Young Learner Characteristics (TEYL/TMYL)

While there are commonalities across learners of all ages, young children differ from older children in many ways. Studies of young children show how learning changes across development. However, we now know that even very young children have a predisposition to learn in certain domains, and that young children are actively engaged in making sense of their world. Young children appear to be predisposed to acquire information.

These biases toward certain types of learning should pave the way for competence in early schooling. Children lack knowledge and experience, but not reasoning ability. Indeed, although young children are inexperienced, they reason with the knowledge they have. Precocious knowledge may jump-start the learning process, but because of limited experience and underdeveloped systems of logical thinking, children’s knowledge contains misconceptions. Misinformation can impede school learning, so teachers need to be aware of the ways in which children’s background knowledge influences their understanding. Such awareness should help teachers anticipate children’s confusion and recognise why children have difficulties grasping new ideas. Strategies for learning are important.

When children are required to learn about unfamiliar knowledge domains, they need to develop intentional learning strategies. Children need to understand what it means to learn, who they are as learners, and how to go about planning, monitoring and revising, to reflect upon their learning and that of others, and to learn how to determine if they understand. These metacognitive skills provide strategic competencies for learning.

The children have their own characteristics, which are different from adults. The characteristics cover their ways of thinking, their attitude, their aptitude, et cetera. They also prevail to the children’s ways of learning language. This, of course, influences the ways of teaching them. To give the best quality of teaching English to the children, the teachers should know and understand them.

Phillips states that in learning a language, young learners respond to the language, depending on what it does or what they can do with it rather than treating it as an intellectual game or abstract system (1995: 7). Brewster (1997: 6) supports it by saying that theories of the children’s learning require that young learners be supported by moving from the abstract to the concrete and through being involved in activity. It can be understood that the children need activities that are more concrete rather than abstract and to be involved in those activities in order that they can learn the language well.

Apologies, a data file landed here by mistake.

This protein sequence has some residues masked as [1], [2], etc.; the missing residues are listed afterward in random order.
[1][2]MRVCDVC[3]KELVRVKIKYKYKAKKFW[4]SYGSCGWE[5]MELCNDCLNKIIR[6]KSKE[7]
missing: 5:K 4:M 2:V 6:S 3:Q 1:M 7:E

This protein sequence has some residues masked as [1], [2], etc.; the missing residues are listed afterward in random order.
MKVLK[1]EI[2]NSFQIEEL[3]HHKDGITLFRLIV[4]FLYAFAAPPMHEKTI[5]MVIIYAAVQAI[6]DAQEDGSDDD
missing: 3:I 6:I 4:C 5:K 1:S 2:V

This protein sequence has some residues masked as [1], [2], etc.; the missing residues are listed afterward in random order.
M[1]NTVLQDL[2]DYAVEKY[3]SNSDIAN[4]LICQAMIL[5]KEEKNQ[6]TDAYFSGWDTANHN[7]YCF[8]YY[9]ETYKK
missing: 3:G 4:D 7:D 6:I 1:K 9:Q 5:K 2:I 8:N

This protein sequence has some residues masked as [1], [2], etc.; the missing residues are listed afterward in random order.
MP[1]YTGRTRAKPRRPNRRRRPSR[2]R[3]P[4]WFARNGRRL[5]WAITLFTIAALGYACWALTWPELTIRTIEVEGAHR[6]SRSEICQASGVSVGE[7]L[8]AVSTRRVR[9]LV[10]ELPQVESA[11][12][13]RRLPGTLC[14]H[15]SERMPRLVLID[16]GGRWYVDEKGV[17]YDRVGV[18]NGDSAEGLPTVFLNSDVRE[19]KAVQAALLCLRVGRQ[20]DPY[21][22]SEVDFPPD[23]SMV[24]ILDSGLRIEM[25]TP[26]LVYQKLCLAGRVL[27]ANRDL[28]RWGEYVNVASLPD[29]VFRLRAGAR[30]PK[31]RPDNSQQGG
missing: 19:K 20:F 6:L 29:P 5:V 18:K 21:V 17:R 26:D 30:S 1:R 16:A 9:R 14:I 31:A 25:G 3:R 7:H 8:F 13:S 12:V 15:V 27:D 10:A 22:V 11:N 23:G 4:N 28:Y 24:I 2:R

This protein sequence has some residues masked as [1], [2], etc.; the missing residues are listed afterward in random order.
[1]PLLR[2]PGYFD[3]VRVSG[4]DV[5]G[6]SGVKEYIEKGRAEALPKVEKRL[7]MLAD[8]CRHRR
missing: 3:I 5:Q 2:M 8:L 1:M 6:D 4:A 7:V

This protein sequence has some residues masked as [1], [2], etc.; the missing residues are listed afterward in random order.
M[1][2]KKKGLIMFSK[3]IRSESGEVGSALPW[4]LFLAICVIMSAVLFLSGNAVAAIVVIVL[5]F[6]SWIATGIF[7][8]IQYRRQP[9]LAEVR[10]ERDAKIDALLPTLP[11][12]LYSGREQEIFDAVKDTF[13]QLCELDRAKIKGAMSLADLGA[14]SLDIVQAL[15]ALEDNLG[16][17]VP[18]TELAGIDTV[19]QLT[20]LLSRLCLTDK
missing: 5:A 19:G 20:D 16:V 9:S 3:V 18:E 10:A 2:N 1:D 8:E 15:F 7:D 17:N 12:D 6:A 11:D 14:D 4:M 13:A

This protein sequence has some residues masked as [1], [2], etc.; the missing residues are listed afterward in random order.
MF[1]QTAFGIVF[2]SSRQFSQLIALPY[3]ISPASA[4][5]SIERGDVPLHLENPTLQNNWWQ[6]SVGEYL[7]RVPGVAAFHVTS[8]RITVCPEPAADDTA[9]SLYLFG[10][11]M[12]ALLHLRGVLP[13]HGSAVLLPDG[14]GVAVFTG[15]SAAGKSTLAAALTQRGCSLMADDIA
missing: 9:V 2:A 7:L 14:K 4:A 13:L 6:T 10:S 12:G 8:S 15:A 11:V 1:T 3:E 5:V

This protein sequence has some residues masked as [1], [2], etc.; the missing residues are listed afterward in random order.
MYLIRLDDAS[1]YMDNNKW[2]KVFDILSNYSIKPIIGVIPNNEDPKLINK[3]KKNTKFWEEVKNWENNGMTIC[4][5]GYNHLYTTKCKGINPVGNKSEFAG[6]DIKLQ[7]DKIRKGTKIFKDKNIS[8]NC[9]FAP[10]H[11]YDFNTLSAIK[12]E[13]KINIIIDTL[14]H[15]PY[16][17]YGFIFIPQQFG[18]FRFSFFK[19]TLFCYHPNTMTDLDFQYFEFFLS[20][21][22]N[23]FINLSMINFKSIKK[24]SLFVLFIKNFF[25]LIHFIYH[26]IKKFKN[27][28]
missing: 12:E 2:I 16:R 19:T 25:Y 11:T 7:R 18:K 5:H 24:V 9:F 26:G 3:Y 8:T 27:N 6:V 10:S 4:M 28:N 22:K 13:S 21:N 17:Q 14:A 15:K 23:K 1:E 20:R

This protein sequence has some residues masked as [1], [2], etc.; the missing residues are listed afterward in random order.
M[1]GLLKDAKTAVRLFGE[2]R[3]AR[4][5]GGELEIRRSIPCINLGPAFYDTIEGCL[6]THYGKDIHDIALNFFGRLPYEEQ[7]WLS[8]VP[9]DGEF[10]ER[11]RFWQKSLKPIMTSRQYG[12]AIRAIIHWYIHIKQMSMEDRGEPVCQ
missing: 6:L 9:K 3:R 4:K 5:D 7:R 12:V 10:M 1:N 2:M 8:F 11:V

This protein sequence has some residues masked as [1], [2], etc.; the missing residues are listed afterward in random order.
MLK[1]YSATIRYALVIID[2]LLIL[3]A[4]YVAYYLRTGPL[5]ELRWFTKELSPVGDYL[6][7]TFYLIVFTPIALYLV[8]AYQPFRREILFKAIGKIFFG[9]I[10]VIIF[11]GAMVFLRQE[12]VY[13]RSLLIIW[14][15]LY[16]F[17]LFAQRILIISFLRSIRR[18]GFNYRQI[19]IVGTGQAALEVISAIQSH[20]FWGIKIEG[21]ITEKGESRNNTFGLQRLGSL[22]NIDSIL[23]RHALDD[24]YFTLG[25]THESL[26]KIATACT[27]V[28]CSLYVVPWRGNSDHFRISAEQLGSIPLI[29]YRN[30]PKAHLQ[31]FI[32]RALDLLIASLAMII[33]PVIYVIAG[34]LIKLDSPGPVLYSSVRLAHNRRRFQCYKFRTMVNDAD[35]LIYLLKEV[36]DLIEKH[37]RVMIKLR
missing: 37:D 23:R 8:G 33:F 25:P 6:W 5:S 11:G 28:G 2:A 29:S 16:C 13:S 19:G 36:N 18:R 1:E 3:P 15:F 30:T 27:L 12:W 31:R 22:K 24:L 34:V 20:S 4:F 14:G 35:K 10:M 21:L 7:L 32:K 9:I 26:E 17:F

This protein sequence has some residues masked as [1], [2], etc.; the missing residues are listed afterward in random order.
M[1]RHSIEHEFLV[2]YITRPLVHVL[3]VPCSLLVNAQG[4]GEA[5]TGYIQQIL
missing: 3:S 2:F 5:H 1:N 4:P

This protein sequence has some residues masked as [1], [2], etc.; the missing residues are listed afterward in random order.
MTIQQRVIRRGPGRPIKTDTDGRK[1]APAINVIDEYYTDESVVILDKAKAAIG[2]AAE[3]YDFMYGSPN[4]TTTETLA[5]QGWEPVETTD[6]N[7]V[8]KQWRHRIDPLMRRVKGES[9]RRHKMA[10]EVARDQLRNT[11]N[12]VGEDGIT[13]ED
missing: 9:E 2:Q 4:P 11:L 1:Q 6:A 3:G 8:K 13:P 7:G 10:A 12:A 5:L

While, Brumfit (1997: v) gives a list of the characteristics which young learners share:

a. Young learners are only just beginning their schooling, so that teachers have a major opportunity to mould their expectations of life in school.

b. As a group they are potentially more differentiated than secondary or adult learners, for they are closer to their varied home cultures, and new to the conformity increasingly imposed across cultural grouping by the school.

c. They tend to be keen and enthusiastic learners,

d. Their learning can be closely linked with their development of ideas and concepts, because it is so close to their initial experiences of formal schooling.

e. They need physical movement and activity as much as stimulation for their thinking, and the closer together these can be the better.

Most primary level learners will share these characteristics. Those opinions give the researcher some important notes about children’s special characteristics in learning the language. They are as the following:

a. Children respond the language well through concrete things (visual things) rather than abstract things,

b. Children need physical movements and real activities to stimulate their thinking,

c. Children will be enthusiastic if they are taught using fun activities or being involved in activities,

d. Children love to play, and learn best when they are enjoying themselves,

e. Children learn well through something that is close to their culture,

f. Children like to work together.

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